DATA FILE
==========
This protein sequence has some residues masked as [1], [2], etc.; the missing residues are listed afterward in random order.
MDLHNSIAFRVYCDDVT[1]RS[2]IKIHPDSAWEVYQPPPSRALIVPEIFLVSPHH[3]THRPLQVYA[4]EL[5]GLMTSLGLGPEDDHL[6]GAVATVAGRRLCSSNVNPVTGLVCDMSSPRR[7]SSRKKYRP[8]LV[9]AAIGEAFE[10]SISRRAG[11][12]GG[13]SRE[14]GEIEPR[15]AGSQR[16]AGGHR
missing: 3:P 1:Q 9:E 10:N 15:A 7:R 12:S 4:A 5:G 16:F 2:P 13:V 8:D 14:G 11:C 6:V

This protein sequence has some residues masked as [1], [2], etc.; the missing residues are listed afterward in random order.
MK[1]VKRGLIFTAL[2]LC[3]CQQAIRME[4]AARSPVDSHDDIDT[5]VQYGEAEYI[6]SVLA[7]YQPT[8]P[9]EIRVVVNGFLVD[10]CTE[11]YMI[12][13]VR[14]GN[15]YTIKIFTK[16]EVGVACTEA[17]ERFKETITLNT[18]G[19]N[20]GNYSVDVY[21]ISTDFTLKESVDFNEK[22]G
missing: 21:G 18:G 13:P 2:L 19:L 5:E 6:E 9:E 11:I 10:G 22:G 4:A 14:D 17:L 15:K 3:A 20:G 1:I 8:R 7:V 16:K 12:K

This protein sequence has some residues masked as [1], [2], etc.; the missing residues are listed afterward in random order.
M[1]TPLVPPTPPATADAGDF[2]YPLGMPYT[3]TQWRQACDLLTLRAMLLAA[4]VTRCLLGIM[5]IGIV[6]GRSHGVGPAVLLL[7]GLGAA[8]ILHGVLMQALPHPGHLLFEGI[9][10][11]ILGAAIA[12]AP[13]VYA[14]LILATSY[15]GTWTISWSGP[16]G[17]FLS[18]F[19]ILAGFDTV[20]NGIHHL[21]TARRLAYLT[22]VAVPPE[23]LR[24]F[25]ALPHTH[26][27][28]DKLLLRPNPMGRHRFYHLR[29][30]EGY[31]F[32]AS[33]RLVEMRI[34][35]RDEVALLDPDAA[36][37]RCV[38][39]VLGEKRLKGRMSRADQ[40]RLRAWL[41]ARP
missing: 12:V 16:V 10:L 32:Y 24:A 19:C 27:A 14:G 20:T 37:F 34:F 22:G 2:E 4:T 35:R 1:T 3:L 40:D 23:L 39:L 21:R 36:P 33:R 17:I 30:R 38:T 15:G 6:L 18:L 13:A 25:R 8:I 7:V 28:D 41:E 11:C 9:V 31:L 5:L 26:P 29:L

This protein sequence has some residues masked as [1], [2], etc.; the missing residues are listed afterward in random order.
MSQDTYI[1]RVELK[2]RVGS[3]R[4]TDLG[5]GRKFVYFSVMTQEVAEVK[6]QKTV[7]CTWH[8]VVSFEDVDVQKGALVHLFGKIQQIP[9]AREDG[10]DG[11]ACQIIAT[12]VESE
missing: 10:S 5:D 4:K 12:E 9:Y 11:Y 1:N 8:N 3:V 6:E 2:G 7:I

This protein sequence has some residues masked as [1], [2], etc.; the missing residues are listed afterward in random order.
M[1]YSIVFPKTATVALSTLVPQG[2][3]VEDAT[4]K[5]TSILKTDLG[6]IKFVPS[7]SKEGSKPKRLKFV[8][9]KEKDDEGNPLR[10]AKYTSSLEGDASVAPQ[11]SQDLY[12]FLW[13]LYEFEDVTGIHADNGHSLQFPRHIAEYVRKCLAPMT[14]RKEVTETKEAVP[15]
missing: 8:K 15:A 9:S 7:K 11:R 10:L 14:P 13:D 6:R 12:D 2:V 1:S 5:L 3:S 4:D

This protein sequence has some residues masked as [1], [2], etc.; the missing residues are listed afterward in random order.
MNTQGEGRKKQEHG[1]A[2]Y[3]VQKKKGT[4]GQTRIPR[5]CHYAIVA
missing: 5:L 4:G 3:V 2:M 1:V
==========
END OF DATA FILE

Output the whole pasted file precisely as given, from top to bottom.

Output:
This protein sequence has some residues masked as [1], [2], etc.; the missing residues are listed afterward in random order.
MDLHNSIAFRVYCDDVT[1]RS[2]IKIHPDSAWEVYQPPPSRALIVPEIFLVSPHH[3]THRPLQVYA[4]EL[5]GLMTSLGLGPEDDHL[6]GAVATVAGRRLCSSNVNPVTGLVCDMSSPRR[7]SSRKKYRP[8]LV[9]AAIGEAFE[10]SISRRAG[11][12]GG[13]SRE[14]GEIEPR[15]AGSQR[16]AGGHR
missing: 3:P 1:Q 9:E 10:N 15:A 7:R 12:S 4:A 5:G 16:F 2:P 13:V 8:D 14:G 11:C 6:V

This protein sequence has some residues masked as [1], [2], etc.; the missing residues are listed afterward in random order.
MK[1]VKRGLIFTAL[2]LC[3]CQQAIRME[4]AARSPVDSHDDIDT[5]VQYGEAEYI[6]SVLA[7]YQPT[8]P[9]EIRVVVNGFLVD[10]CTE[11]YMI[12][13]VR[14]GN[15]YTIKIFTK[16]EVGVACTEA[17]ERFKETITLNT[18]G[19]N[20]GNYSVDVY[21]ISTDFTLKESVDFNEK[22]G
missing: 21:G 18:G 13:P 2:L 19:L 5:E 6:E 9:E 11:I 10:G 22:G 4:A 14:D 17:L 15:K 3:A 20:G 1:I 8:R 7:V 16:K 12:K

This protein sequence has some residues masked as [1], [2], etc.; the missing residues are listed afterward in random order.
M[1]TPLVPPTPPATADAGDF[2]YPLGMPYT[3]TQWRQACDLLTLRAMLLAA[4]VTRCLLGIM[5]IGIV[6]GRSHGVGPAVLLL[7]GLGAA[8]ILHGVLMQALPHPGHLLFEGI[9][10][11]ILGAAIA[12]AP[13]VYA[14]LILATSY[15]GTWTISWSGP[16]G[17]FLS[18]F[19]ILAGFDTV[20]NGIHHL[21]TARRLAYLT[22]VAVPPE[23]LR[24]F[25]ALPHTH[26][27][28]DKLLLRPNPMGRHRFYHLR[29][30]EGY[31]F[32]AS[33]RLVEMRI[34][35]RDEVALLDPDAA[36][37]RCV[38][39]VLGEKRLKGRMSRADQ[40]RLRAWL[41]ARP
missing: 12:V 16:V 10:L 32:Y 24:A 19:C 27:A 14:G 20:T 37:F 34:F 22:G 2:E 4:T 35:R 1:T 3:L 40:D 23:L 39:L 21:R 36:P 33:R 17:I 30:R 38:T 15:G 6:L 18:L 13:A 25:R 8:I 7:V 28:D 41:E 11:C 9:V 31:L 5:L 26:P 29:L

This protein sequence has some residues masked as [1], [2], etc.; the missing residues are listed afterward in random order.
MSQDTYI[1]RVELK[2]RVGS[3]R[4]TDLG[5]GRKFVYFSVMTQEVAEVK[6]QKTV[7]CTWH[8]VVSFEDVDVQKGALVHLFGKIQQIP[9]AREDG[10]DG[11]ACQIIAT[12]VESE
missing: 10:S 5:D 4:K 12:E 9:Y 11:Y 1:N 8:N 3:V 6:E 2:G 7:I

This protein sequence has some residues masked as [1], [2], etc.; the missing residues are listed afterward in random order.
M[1]YSIVFPKTATVALSTLVPQG[2][3]VEDAT[4]K[5]TSILKTDLG[6]IKFVPS[7]SKEGSKPKRLKFV[8][9]KEKDDEGNPLR[10]AKYTSSLEGDASVAPQ[11]SQDLY[12]FLW[13]LYEFEDVTGIHADNGHSLQFPRHIAEYVRKCLAPMT[14]RKEVTETKEAVP[15]
missing: 8:K 15:A 9:S 7:K 11:R 10:L 14:P 13:D 6:R 12:D 2:V 1:S 5:L 3:S 4:D

This protein sequence has some residues masked as [1], [2], etc.; the missing residues are listed afterward in random order.
MNTQGEGRKKQEHG[1]A[2]Y[3]VQKKKGT[4]GQTRIPR[5]CHYAIVA
missing: 5:L 4:G 3:V 2:M 1:V